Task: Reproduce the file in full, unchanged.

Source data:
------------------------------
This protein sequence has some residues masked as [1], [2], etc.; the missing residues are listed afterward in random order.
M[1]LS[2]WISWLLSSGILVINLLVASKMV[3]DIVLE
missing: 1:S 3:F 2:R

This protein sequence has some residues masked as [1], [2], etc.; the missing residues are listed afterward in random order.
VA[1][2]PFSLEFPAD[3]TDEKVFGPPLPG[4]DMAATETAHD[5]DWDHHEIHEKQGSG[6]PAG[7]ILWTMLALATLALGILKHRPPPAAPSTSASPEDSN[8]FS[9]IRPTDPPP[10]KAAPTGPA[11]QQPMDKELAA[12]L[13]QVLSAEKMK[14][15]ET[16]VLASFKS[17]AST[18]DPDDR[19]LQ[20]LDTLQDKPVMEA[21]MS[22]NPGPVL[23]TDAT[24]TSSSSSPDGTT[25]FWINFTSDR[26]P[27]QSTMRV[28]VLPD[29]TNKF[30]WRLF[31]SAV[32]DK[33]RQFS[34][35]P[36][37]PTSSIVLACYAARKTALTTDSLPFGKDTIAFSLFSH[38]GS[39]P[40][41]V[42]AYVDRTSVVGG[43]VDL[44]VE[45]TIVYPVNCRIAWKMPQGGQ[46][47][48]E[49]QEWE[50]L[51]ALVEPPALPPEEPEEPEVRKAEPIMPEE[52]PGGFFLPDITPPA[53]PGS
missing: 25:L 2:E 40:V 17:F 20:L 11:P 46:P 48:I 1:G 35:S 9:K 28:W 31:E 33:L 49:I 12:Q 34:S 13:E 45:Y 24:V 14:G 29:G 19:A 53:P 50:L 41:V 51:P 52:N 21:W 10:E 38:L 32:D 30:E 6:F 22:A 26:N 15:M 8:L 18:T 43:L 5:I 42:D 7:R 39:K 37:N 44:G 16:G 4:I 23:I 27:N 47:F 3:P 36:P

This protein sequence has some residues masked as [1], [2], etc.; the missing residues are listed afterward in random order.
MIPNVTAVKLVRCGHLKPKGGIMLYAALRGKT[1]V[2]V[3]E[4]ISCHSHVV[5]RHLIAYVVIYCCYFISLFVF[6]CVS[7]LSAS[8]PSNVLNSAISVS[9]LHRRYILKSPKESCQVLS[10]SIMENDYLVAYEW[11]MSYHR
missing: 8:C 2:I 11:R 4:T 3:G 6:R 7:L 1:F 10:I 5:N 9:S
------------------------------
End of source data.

This protein sequence has some residues masked as [1], [2], etc.; the missing residues are listed afterward in random order.
M[1]LS[2]WISWLLSSGILVINLLVASKMV[3]DIVLE
missing: 1:S 3:F 2:R

This protein sequence has some residues masked as [1], [2], etc.; the missing residues are listed afterward in random order.
VA[1][2]PFSLEFPAD[3]TDEKVFGPPLPG[4]DMAATETAHD[5]DWDHHEIHEKQGSG[6]PAG[7]ILWTMLALATLALGILKHRPPPAAPSTSASPEDSN[8]FS[9]IRPTDPPP[10]KAAPTGPA[11]QQPMDKELAA[12]L[13]QVLSAEKMK[14][15]ET[16]VLASFKS[17]AST[18]DPDDR[19]LQ[20]LDTLQDKPVMEA[21]MS[22]NPGPVL[23]TDAT[24]TSSSSSPDGTT[25]FWINFTSDR[26]P[27]QSTMRV[28]VLPD[29]TNKF[30]WRLF[31]SAV[32]DK[33]RQFS[34][35]P[36][37]PTSSIVLACYAARKTALTTDSLPFGKDTIAFSLFSH[38]GS[39]P[40][41]V[42]AYVDRTSVVGG[43]VDL[44]VE[45]TIVYPVNCRIAWKMPQGGQ[46][47][48]E[49]QEWE[50]L[51]ALVEPPALPPEEPEEPEVRKAEPIMPEE[52]PGGFFLPDITPPA[53]PGS
missing: 25:L 2:E 40:V 17:F 20:L 11:P 46:P 48:I 1:G 35:S 9:K 28:W 31:E 33:L 49:I 12:Q 34:S 13:E 45:Y 24:V 14:G 29:G 19:A 53:P 50:L 41:V 51:P 52:N 21:W 10:E 38:L 32:D 30:E 6:F 22:A 26:N 15:M 8:L 18:T 43:L 5:I 42:D 7:R 39:K 37:N 44:G 16:G 4:I 23:I 27:N 47:F 3:P 36:P

This protein sequence has some residues masked as [1], [2], etc.; the missing residues are listed afterward in random order.
MIPNVTAVKLVRCGHLKPKGGIMLYAALRGKT[1]V[2]V[3]E[4]ISCHSHVV[5]RHLIAYVVIYCCYFISLFVF[6]CVS[7]LSAS[8]PSNVLNSAISVS[9]LHRRYILKSPKESCQVLS[10]SIMENDYLVAYEW[11]MSYHR
missing: 8:C 2:I 11:R 4:T 3:G 6:R 7:L 1:F 10:I 5:N 9:S